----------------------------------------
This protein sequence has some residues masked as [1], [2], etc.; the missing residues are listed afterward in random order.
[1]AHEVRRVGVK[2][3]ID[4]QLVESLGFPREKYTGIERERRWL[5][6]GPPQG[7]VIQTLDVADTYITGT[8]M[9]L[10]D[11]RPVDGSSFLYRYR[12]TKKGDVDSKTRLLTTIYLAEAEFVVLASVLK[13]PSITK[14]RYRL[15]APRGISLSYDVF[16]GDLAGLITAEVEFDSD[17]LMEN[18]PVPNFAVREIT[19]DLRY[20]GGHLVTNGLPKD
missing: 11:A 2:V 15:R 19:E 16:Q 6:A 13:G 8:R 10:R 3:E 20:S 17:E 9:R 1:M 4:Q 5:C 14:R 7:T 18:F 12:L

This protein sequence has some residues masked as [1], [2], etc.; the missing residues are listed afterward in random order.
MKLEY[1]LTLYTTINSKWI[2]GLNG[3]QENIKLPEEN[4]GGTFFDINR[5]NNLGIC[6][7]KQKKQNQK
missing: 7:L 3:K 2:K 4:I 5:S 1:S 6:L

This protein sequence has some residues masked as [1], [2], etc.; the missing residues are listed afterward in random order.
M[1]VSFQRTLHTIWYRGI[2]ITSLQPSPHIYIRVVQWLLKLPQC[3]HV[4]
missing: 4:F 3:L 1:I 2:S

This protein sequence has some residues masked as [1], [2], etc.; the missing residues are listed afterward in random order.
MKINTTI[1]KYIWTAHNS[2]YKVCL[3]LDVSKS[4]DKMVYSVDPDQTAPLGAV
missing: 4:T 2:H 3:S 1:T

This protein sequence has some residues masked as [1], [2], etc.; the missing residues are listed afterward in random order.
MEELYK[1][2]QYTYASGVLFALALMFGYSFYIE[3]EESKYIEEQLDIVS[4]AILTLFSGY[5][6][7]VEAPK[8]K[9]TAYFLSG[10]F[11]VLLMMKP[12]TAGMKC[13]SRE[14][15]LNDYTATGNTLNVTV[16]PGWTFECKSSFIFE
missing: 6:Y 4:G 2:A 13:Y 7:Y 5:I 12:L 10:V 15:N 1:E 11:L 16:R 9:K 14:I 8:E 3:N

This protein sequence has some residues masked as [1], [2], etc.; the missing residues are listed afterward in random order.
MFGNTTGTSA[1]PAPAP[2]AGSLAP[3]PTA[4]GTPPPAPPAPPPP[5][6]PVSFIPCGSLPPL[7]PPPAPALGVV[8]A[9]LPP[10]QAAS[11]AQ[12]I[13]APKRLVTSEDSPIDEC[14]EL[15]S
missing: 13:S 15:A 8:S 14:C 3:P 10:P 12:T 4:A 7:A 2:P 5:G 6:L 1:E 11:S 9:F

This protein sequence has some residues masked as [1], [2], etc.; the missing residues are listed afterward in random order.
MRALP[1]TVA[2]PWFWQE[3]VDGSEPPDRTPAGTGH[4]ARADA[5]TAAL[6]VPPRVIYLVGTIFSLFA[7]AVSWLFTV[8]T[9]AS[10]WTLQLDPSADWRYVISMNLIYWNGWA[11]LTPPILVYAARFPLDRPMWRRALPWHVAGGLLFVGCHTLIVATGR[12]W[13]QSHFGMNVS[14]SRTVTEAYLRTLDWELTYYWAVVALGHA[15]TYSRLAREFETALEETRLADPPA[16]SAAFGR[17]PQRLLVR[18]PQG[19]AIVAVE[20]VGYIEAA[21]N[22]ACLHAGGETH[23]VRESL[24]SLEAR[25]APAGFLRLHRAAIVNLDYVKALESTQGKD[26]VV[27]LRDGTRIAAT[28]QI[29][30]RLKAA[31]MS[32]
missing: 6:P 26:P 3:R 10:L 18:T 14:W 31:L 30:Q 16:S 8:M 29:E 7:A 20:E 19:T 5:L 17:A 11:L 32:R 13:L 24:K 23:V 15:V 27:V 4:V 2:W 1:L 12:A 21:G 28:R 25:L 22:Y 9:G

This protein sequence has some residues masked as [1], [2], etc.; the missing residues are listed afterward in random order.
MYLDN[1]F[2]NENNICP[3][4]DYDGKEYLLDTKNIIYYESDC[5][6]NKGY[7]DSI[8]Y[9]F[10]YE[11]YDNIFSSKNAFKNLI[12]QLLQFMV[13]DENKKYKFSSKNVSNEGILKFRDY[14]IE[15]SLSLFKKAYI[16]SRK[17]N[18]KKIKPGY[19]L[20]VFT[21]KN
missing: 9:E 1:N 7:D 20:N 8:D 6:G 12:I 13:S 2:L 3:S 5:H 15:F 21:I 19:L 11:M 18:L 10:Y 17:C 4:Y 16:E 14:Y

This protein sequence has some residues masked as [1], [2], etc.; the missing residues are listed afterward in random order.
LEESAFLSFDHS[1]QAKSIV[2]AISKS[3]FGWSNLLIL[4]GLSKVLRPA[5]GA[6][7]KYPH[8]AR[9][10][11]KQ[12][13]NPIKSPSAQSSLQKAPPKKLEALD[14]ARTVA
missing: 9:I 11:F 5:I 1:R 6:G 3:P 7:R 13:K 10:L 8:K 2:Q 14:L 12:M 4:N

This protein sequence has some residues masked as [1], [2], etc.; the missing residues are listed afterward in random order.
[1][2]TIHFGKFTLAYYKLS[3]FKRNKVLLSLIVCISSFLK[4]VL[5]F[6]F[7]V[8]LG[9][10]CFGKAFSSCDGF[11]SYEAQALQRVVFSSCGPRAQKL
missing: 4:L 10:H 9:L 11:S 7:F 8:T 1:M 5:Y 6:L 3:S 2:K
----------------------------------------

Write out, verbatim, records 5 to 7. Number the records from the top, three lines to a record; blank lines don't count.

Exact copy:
This protein sequence has some residues masked as [1], [2], etc.; the missing residues are listed afterward in random order.
MEELYK[1][2]QYTYASGVLFALALMFGYSFYIE[3]EESKYIEEQLDIVS[4]AILTLFSGY[5][6][7]VEAPK[8]K[9]TAYFLSG[10]F[11]VLLMMKP[12]TAGMKC[13]SRE[14][15]LNDYTATGNTLNVTV[16]PGWTFECKSSFIFE
missing: 6:Y 4:G 2:A 13:Y 7:Y 5:I 12:L 10:V 15:N 1:E 11:L 16:R 9:K 14:I 8:E 3:N

This protein sequence has some residues masked as [1], [2], etc.; the missing residues are listed afterward in random order.
MFGNTTGTSA[1]PAPAP[2]AGSLAP[3]PTA[4]GTPPPAPPAPPPP[5][6]PVSFIPCGSLPPL[7]PPPAPALGVV[8]A[9]LPP[10]QAAS[11]AQ[12]I[13]APKRLVTSEDSPIDEC[14]EL[15]S
missing: 13:S 15:A 8:S 14:C 3:P 10:P 12:T 4:A 7:A 2:P 5:G 6:L 1:E 11:S 9:F

This protein sequence has some residues masked as [1], [2], etc.; the missing residues are listed afterward in random order.
MRALP[1]TVA[2]PWFWQE[3]VDGSEPPDRTPAGTGH[4]ARADA[5]TAAL[6]VPPRVIYLVGTIFSLFA[7]AVSWLFTV[8]T[9]AS[10]WTLQLDPSADWRYVISMNLIYWNGWA[11]LTPPILVYAARFPLDRPMWRRALPWHVAGGLLFVGCHTLIVATGR[12]W[13]QSHFGMNVS[14]SRTVTEAYLRTLDWELTYYWAVVALGHA[15]TYSRLAREFETALEETRLADPPA[16]SAAFGR[17]PQRLLVR[18]PQG[19]AIVAVE[20]VGYIEAA[21]N[22]ACLHAGGETH[23]VRESL[24]SLEAR[25]APAGFLRLHRAAIVNLDYVKALESTQGKD[26]VV[27]LRDGTRIAAT[28]QI[29][30]RLKAA[31]MS[32]
missing: 6:P 26:P 3:R 10:L 18:T 14:W 31:L 30:Q 16:S 8:M 29:E 7:A 20:E 19:T 5:L 17:A 11:L 32:R 13:L 24:K 23:V 15:V 27:V 4:V 2:W 1:L 12:A 21:G 28:R 25:L 22:Y 9:G